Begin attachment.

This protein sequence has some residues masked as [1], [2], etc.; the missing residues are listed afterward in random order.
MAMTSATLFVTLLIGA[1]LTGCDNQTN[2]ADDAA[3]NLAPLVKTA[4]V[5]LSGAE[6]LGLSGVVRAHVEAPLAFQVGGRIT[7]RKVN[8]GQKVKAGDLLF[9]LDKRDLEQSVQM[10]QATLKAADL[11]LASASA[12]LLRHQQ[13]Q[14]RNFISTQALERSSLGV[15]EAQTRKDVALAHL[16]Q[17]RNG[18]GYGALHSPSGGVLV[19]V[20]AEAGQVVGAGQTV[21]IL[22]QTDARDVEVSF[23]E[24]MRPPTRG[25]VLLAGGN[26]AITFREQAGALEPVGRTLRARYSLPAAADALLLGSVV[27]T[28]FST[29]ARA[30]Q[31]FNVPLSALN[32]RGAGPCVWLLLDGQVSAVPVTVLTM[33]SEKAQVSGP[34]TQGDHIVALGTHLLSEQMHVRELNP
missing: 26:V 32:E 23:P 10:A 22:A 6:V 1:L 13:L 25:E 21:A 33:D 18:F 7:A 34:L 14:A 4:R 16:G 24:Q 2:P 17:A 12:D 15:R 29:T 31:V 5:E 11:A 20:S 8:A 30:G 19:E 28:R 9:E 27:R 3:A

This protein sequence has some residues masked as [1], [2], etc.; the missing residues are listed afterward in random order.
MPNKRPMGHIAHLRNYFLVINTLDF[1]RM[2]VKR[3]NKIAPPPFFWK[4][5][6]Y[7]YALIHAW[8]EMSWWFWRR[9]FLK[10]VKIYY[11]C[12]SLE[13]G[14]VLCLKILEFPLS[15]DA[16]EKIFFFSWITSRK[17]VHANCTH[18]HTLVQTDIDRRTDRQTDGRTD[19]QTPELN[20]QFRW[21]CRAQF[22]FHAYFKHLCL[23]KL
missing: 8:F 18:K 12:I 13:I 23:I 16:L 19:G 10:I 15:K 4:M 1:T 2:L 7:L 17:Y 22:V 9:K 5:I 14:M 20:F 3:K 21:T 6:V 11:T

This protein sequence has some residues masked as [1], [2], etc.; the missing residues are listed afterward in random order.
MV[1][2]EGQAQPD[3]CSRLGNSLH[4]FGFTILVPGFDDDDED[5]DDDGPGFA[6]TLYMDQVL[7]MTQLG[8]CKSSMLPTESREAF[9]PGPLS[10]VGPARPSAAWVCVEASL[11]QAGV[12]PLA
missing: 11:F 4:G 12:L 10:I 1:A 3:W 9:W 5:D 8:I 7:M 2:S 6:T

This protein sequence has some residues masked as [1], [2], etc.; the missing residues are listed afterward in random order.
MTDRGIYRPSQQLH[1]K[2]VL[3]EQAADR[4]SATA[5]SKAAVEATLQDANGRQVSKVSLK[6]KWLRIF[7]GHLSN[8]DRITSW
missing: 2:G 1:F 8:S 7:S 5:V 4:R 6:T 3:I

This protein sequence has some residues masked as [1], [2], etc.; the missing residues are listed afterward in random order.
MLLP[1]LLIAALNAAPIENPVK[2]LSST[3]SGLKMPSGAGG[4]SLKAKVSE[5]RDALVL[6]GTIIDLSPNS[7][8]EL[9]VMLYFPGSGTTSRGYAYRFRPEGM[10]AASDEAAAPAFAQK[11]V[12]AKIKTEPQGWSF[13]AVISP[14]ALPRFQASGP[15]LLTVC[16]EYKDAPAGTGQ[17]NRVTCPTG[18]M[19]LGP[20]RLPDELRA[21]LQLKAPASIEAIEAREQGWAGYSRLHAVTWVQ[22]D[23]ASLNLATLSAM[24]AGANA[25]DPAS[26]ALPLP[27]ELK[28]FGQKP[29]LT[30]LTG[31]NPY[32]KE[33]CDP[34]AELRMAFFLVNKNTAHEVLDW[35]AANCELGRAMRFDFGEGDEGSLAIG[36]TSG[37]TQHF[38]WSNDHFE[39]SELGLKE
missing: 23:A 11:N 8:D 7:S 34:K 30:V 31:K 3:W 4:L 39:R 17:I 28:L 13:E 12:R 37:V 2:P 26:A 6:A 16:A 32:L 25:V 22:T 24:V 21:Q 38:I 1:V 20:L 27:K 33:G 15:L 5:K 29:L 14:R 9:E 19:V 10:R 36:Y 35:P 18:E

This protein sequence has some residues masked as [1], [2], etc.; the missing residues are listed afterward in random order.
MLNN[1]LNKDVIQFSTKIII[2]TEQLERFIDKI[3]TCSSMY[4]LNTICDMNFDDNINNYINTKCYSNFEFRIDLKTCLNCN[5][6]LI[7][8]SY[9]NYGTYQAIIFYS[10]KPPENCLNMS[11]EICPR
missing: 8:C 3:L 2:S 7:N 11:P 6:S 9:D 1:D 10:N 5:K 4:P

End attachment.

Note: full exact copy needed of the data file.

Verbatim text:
This protein sequence has some residues masked as [1], [2], etc.; the missing residues are listed afterward in random order.
MAMTSATLFVTLLIGA[1]LTGCDNQTN[2]ADDAA[3]NLAPLVKTA[4]V[5]LSGAE[6]LGLSGVVRAHVEAPLAFQVGGRIT[7]RKVN[8]GQKVKAGDLLF[9]LDKRDLEQSVQM[10]QATLKAADL[11]LASASA[12]LLRHQQ[13]Q[14]RNFISTQALERSSLGV[15]EAQTRKDVALAHL[16]Q[17]RNG[18]GYGALHSPSGGVLV[19]V[20]AEAGQVVGAGQTV[21]IL[22]QTDARDVEVSF[23]E[24]MRPPTRG[25]VLLAGGN[26]AITFREQAGALEPVGRTLRARYSLPAAADALLLGSVV[27]T[28]FST[29]ARA[30]Q[31]FNVPLSALN[32]RGAGPCVWLLLDGQVSAVPVTVLTM[33]SEKAQVSGP[34]TQGDHIVALGTHLLSEQMHVRELNP
missing: 26:V 32:E 23:P 10:A 22:A 6:V 1:L 13:L 25:E 21:A 33:D 18:F 7:A 34:L 14:A 4:R 16:G 24:Q 2:P 17:A 12:D 15:R 29:T 31:V 5:E 11:A 20:S 8:A 30:G 19:E 28:R 9:E 27:R 3:A

This protein sequence has some residues masked as [1], [2], etc.; the missing residues are listed afterward in random order.
MPNKRPMGHIAHLRNYFLVINTLDF[1]RM[2]VKR[3]NKIAPPPFFWK[4][5][6]Y[7]YALIHAW[8]EMSWWFWRR[9]FLK[10]VKIYY[11]C[12]SLE[13]G[14]VLCLKILEFPLS[15]DA[16]EKIFFFSWITSRK[17]VHANCTH[18]HTLVQTDIDRRTDRQTDGRTD[19]QTPELN[20]QFRW[21]CRAQF[22]FHAYFKHLCL[23]KL
missing: 8:F 18:K 12:I 13:I 23:I 16:L 19:G 10:I 15:K 4:M 1:T 2:L 7:L 17:Y 22:V 9:K 5:I 14:M 20:F 3:K 21:T 6:V 11:T

This protein sequence has some residues masked as [1], [2], etc.; the missing residues are listed afterward in random order.
MV[1][2]EGQAQPD[3]CSRLGNSLH[4]FGFTILVPGFDDDDED[5]DDDGPGFA[6]TLYMDQVL[7]MTQLG[8]CKSSMLPTESREAF[9]PGPLS[10]VGPARPSAAWVCVEASL[11]QAGV[12]PLA
missing: 11:F 4:G 12:L 10:I 1:A 3:W 9:W 5:D 8:I 7:M 2:S 6:T

This protein sequence has some residues masked as [1], [2], etc.; the missing residues are listed afterward in random order.
MTDRGIYRPSQQLH[1]K[2]VL[3]EQAADR[4]SATA[5]SKAAVEATLQDANGRQVSKVSLK[6]KWLRIF[7]GHLSN[8]DRITSW
missing: 2:G 1:F 8:S 7:S 5:V 4:R 6:T 3:I

This protein sequence has some residues masked as [1], [2], etc.; the missing residues are listed afterward in random order.
MLLP[1]LLIAALNAAPIENPVK[2]LSST[3]SGLKMPSGAGG[4]SLKAKVSE[5]RDALVL[6]GTIIDLSPNS[7][8]EL[9]VMLYFPGSGTTSRGYAYRFRPEGM[10]AASDEAAAPAFAQK[11]V[12]AKIKTEPQGWSF[13]AVISP[14]ALPRFQASGP[15]LLTVC[16]EYKDAPAGTGQ[17]NRVTCPTG[18]M[19]LGP[20]RLPDELRA[21]LQLKAPASIEAIEAREQGWAGYSRLHAVTWVQ[22]D[23]ASLNLATLSAM[24]AGANA[25]DPAS[26]ALPLP[27]ELK[28]FGQKP[29]LT[30]LTG[31]NPY[32]KE[33]CDP[34]AELRMAFFLVNKNTAHEVLDW[35]AANCELGRAMRFDFGEGDEGSLAIG[36]TSG[37]TQHF[38]WSNDHFE[39]SELGLKE
missing: 23:A 11:N 8:D 7:S 34:K 30:V 31:K 3:W 4:L 39:R 17:I 28:L 13:E 12:R 37:V 2:P 26:A 6:A 16:A 32:L 25:V 22:T 24:V 21:Q 38:I 1:V 20:L 27:K 33:G 15:L 5:K 29:L 14:R 9:E 19:V 10:R 36:Y 35:P 18:E

This protein sequence has some residues masked as [1], [2], etc.; the missing residues are listed afterward in random order.
MLNN[1]LNKDVIQFSTKIII[2]TEQLERFIDKI[3]TCSSMY[4]LNTICDMNFDDNINNYINTKCYSNFEFRIDLKTCLNCN[5][6]LI[7][8]SY[9]NYGTYQAIIFYS[10]KPPENCLNMS[11]EICPR
missing: 8:C 3:L 2:S 7:N 11:P 6:S 9:D 1:D 10:N 5:K 4:P